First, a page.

Session Title: Inflammation
Presentation Date: Friday, March 14 – Saturday, March 15, 2009
ACTIVATION OF MICROGLIA IN ALZHEIMER'S DISEASE FOLLOWING Aβ42 IMMUNISATION: GOOD OR BAD?
D. Boche1, E. Zotova1, C. Holmes1, J. Neal2, D. Wilkinson3, J. Nicoll1
1University of Southampton, Division of Clinical Neurosciences, Southampton, United Kingdom, 2University of Wales, Department of Pathology, Cardiff, United Kingdom, 3MARC Moorgreen Hospital, Southampton, United Kingdom
Background: Many studies have focused on microglial activation as a harmful feature of Alzheimer's disease (AD) with the implication that anti-inflammatory therapy may be beneficial. However, it has been shown that Aβ accumulation in the brain, a key feature of the disease, can be reversed by Aβ immunotherapy and that this effect is mediated, at least in part, by phagocytosis by microglia.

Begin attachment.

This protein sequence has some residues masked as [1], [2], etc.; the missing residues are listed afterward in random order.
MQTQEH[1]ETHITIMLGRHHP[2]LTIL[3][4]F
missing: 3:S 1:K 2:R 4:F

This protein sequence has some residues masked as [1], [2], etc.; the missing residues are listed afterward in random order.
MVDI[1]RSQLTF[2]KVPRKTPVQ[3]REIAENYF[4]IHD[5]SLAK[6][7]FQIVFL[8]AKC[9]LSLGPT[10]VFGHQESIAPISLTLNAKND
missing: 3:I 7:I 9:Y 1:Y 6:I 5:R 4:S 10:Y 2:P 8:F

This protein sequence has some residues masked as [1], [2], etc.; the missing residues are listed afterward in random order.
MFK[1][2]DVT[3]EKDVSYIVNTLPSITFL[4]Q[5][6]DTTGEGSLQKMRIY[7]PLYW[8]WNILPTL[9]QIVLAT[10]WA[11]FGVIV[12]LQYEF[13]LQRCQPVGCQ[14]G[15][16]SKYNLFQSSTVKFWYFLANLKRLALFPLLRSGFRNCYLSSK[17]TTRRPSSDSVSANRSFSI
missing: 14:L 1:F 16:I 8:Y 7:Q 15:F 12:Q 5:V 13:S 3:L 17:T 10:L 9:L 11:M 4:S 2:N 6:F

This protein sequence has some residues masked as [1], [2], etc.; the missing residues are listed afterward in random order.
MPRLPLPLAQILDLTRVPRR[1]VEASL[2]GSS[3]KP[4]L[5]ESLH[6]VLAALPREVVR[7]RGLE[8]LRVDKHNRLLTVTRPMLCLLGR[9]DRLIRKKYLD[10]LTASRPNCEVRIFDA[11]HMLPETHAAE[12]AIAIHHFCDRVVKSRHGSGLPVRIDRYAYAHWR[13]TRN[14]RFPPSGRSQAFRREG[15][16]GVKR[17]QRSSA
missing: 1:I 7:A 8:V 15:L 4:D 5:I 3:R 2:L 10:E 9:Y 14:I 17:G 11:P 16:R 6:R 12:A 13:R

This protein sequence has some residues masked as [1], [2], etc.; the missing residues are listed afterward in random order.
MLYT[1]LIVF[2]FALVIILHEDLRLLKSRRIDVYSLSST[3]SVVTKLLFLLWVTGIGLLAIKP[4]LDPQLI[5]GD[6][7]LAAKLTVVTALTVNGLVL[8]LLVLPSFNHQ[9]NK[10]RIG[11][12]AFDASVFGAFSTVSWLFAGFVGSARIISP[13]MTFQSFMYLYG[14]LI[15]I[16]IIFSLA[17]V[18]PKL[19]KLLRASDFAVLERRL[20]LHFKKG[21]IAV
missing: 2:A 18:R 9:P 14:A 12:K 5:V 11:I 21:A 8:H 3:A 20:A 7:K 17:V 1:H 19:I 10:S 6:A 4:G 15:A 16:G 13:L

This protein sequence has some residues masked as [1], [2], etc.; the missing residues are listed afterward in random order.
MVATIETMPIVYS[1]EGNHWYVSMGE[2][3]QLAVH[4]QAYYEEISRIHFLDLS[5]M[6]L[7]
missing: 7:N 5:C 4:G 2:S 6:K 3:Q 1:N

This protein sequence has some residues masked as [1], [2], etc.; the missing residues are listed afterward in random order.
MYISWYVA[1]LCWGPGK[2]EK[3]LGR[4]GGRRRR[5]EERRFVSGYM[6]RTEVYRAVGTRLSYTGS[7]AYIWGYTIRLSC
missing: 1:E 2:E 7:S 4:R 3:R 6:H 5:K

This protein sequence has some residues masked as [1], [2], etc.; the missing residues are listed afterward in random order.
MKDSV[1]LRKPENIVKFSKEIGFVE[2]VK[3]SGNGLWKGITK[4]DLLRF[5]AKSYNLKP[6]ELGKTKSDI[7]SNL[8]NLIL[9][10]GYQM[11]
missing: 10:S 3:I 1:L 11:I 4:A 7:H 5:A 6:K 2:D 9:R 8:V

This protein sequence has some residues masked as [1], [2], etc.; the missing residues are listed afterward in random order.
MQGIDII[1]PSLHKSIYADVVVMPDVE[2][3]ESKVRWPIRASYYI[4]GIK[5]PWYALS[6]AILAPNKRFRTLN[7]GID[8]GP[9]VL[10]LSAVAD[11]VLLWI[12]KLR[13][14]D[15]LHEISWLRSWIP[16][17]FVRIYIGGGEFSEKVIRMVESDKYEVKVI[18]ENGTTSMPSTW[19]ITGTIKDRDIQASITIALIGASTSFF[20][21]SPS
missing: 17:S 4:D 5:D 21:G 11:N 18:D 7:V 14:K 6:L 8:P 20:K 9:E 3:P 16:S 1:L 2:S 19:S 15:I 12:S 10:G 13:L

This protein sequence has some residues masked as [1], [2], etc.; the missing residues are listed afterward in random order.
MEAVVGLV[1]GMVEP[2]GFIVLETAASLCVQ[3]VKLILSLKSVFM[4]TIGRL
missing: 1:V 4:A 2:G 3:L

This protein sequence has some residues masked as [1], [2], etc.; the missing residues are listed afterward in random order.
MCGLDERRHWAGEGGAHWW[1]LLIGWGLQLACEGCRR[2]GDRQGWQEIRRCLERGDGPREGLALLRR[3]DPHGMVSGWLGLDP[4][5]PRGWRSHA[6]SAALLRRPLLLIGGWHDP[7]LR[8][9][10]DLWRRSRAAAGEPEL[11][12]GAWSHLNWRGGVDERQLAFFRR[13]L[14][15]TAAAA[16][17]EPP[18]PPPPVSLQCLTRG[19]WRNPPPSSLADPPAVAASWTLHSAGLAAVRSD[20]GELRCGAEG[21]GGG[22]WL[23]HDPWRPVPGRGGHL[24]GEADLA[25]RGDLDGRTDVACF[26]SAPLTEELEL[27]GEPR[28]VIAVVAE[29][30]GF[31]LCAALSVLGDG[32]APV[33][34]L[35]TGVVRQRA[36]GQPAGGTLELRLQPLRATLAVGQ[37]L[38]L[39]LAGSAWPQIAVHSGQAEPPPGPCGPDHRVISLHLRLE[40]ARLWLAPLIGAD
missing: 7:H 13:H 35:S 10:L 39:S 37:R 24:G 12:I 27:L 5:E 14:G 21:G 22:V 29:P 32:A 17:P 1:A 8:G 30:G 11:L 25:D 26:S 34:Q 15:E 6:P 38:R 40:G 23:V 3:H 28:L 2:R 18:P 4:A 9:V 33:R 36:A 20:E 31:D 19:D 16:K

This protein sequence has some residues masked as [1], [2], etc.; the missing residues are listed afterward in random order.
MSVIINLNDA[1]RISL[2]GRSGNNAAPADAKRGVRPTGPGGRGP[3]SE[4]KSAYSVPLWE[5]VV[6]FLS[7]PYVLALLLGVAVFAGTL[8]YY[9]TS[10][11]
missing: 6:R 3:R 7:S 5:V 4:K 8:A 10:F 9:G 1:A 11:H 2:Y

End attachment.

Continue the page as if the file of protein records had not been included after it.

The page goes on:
Material & methods: We have neuropathology on 9 AD patients who were actively immunised with Aβ42 peptide (iAD) in a clinical trial (Elan Pharmaceuticals). In these cases, we are exploring the expression of microglial proteins in relation to plaque removal and compared with unimmunised AD controls. Immunohistochemistry for HLA-DR and CD68 (a lysosomal protein, therefore demonstrating phagocytic activity) was performed in the frontal, temporal and parietal lobes (areas with AD pathology) and in the pons (an area without AD pathology).
Results: Quantification of HLA-DR load did not show a significant difference between the iAD cases vs AD controls. However, a significantly higher load of CD68 was observed after immunisation. In addition, CD68 load showed a significant correlation with Aβ42 load both in areas with and without AD pathology (i.e. cerebral cortex and pons).
Conclusions: Aβ42 immunisation alters the phenotype of microglia, increasing their capacity for phagocytosis. Interestingly, this change seems to take place not only in areas of the brain which contain Aβ plaques.